As we launch Israel’s 60th birthday year, the glass is much more full than empty.As Rosh Hashana approaches, Israelis can step back and reflect on the year that was, and pinch ourselves. We’re still here!

The summer war (Lebanon Part II) that was supposed to take place never materialized. Instead, tourism to Israel returned with a vengeance, reaching levels of pre-2000 Intifada. You couldn’t walk down a street in Jerusalem or Tel Aviv without seeing massive tour groups, hearing English, and getting swept up in the jovial atmosphere.

That doesn’t mean that a war won’t break out next month – but it does mean that Israelis weren’t sitting around waiting for doom. They were out having fun and enjoying the 90 degree plus sunny weather that’s a staple here from June through August.

Vacationing near Nahariya last week – the target of many Katyusha attacks during the war last summer – I was struck by the hustle and bustle, the ‘normalcy’ and the resilience of the residents. If war was looming over their heads, they sure weren’t showing it.

That was the feeling farther south as well – film festivals, music festivals, sporting events and arts and crafts fairs around the country were all packed with attendees, basking in the cultural mosaic that makes up the Israeli landscape.

Israelis didn’t spend the past year just out on the beaches or at concerts – the year also saw the country’s economy booming. Data released last week by the Central Bureau of Statistics indicates that Israel’s GDP soared during the first half of the year 6.6 percent. And that means good news not only for Israelis, but for everyone, as innovative technologies continued to emerge from the incubators and startup that provide the breeding ground for the country’s future.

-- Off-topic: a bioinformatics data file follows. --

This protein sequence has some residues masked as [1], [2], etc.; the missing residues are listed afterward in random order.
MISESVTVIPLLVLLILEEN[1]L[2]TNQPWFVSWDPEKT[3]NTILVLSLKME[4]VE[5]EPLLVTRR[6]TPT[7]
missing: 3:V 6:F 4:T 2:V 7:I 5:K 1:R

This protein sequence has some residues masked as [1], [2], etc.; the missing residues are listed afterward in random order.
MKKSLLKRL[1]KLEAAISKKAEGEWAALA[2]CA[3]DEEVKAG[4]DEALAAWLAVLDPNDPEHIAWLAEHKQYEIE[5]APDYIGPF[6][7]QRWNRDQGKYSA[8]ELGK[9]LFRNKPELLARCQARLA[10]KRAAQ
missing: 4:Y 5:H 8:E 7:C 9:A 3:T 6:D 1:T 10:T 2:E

Deep Breeze Medical Diagnosis received FDA approval for their revolutionary Vibration Response Imaging (VRI), a noninvasive, radiation-free imaging system which uses lung sounds to create dynamic images of the lungs. This ‘ultrasound’ for the lungs is going to help millions of people around the world with the early diagnosis of lung diseases.

Another Israeli device was also approved by the FDA for use in the US – the Velashape cellulite treatment device developed by Israeli company Syneron Medical Ltd. which can temporarily remove unsightly cellulite. (Good one since we’re spending so much time on the beaches).

And in one of many high profile visits to the country this year, Oracle CEO Larry Ellison in his first trip here, praised Israel’s technological success and resourceful manpower, saying that “Israel has always had a wealth of intellectual talent.”

Looking ahead to a new, cleaner environmental future, Israeli holding company, Israel Corp. has decided to invest $100 million to produce a new electric car. The project is being spearheaded by innovative Israeli entrepreneur Shai Agassi, who left German software maker SAP to focus on environmental policy and alternative energy.

Looking outward, our policy of helping other countries in need continued unabated, with most recently Israel sending teams to help rescue efforts following an earthquake in Peru and to help fight the devastating forest fires in Greece.

There’s no shortage of topics to be concerned about in this country – among others, our soldiers are still being held by Hizbullah and Hamas, Sderot and other southern communities are still under attack by Kassam rockets fired by Palestinian terror groups, the number of Israelis under the poverty line is ridiculously high, the problem of dealing with the refugees from Darfur has not been solved, and you’re still putting your life on the line when you get into a car.

But, as we enter the year of Israel’s 60th birthday, there is reason to believe that the glass is much more full than empty. We at ISRAEL21c pledge to continue providing the coverage of the news that makes up the volume of that glass.

With our stories now being regularly translated into French, Spanish, German, Russian, and yes, Hebrew, people all around the world are learning about the innovations that Israel brings to their lives.

On behalf of the board and staff of ISRAEL21c, our best wishes for a ‘Shana Tova’.